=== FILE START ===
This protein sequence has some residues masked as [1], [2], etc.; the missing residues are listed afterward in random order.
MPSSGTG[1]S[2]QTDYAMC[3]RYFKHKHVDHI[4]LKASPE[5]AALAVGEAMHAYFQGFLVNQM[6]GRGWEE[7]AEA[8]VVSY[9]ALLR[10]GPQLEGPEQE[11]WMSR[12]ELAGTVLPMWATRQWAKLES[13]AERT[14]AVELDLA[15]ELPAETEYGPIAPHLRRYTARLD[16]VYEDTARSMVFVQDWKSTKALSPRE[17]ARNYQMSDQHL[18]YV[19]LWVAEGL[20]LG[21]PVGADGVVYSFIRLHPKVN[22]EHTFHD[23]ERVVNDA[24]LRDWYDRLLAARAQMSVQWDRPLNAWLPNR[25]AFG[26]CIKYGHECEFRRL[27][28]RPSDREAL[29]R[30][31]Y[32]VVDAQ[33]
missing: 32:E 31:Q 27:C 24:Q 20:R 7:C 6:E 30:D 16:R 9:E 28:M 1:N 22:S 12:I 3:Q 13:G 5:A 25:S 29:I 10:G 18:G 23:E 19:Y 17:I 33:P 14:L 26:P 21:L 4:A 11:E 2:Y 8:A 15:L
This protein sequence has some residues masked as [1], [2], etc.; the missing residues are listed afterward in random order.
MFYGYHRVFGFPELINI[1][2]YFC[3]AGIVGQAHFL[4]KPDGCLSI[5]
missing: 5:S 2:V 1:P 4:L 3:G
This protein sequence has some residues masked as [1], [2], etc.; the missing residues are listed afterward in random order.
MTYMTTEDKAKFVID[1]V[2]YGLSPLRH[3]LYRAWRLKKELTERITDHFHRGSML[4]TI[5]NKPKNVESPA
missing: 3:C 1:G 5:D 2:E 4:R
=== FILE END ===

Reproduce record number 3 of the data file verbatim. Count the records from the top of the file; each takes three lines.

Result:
This protein sequence has some residues masked as [1], [2], etc.; the missing residues are listed afterward in random order.
MTYMTTEDKAKFVID[1]V[2]YGLSPLRH[3]LYRAWRLKKELTERITDHFHRGSML[4]TI[5]NKPKNVESPA
missing: 3:C 1:G 5:D 2:E 4:R